Bamford Foreign Service worker Meredith Mitchell and Police Superintendent Alan Markby (Beneath These Stones, 2000, etc.), still unmarried, are now sharing bed and board. A casual meeting on her train commute introduces Meredith to Jan Oakley—young, handsome, fresh from Poland, but somehow smarmy. He claims to be the great-grandson of Bamford’s William Oakley, who a century before was acquitted of the arsenic poisoning of his wife Cora. The family is now reduced to Damaris and Florence, two elderly sisters preparing to sell the crumbling mansion and the expansive acreage at Fourways, the ancestral home, and move to smaller quarters. As the story shuttles back and forth from 1890 to the present, Jan arrives at Fourways, where the sisters barely tolerate him as their guest and are alarmed by his claim of a will entitling him to half the profits from the estate’s sale to builder Dudley Newman. Jan dies, however, before the sale can be completed—an apparent victim of the arsenic that gardener Ron Gladstone found in an old potting shed on the grounds. Markby and right-hand man Dave Pearce have been superseded on the case by Superintendent Minchin and Inspector Hayes from London, but it will take lots of help from Markby and other locals before the overly complex events leading to Jane’s demise are uncovered.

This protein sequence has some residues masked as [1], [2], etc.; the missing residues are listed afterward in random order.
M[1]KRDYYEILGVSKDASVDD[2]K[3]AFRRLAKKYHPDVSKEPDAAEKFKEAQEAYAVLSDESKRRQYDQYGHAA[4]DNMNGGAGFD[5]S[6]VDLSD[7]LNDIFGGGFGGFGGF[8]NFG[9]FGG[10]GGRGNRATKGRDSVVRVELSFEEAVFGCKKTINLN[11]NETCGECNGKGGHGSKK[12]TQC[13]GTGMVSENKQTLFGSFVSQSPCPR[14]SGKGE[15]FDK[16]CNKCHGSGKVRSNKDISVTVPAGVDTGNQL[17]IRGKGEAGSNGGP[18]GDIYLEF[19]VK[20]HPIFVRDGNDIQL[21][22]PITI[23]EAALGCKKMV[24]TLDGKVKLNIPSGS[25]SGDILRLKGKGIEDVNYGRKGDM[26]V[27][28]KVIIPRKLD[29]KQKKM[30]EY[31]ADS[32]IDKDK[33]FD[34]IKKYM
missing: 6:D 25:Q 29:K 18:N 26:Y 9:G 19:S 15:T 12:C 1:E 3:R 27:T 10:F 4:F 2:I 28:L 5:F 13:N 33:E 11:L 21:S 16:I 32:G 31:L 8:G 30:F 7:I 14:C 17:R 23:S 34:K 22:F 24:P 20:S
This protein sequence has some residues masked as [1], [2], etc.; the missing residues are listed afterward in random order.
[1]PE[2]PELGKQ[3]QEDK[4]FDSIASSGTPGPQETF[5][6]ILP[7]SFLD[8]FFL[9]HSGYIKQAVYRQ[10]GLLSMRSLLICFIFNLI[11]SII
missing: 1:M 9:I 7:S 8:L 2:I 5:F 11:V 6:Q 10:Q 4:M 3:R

Interesting, persuasive characters populate a couple of strained, overelaborate plots. Still, a good read for Granger’s many fans that may even make some new ones.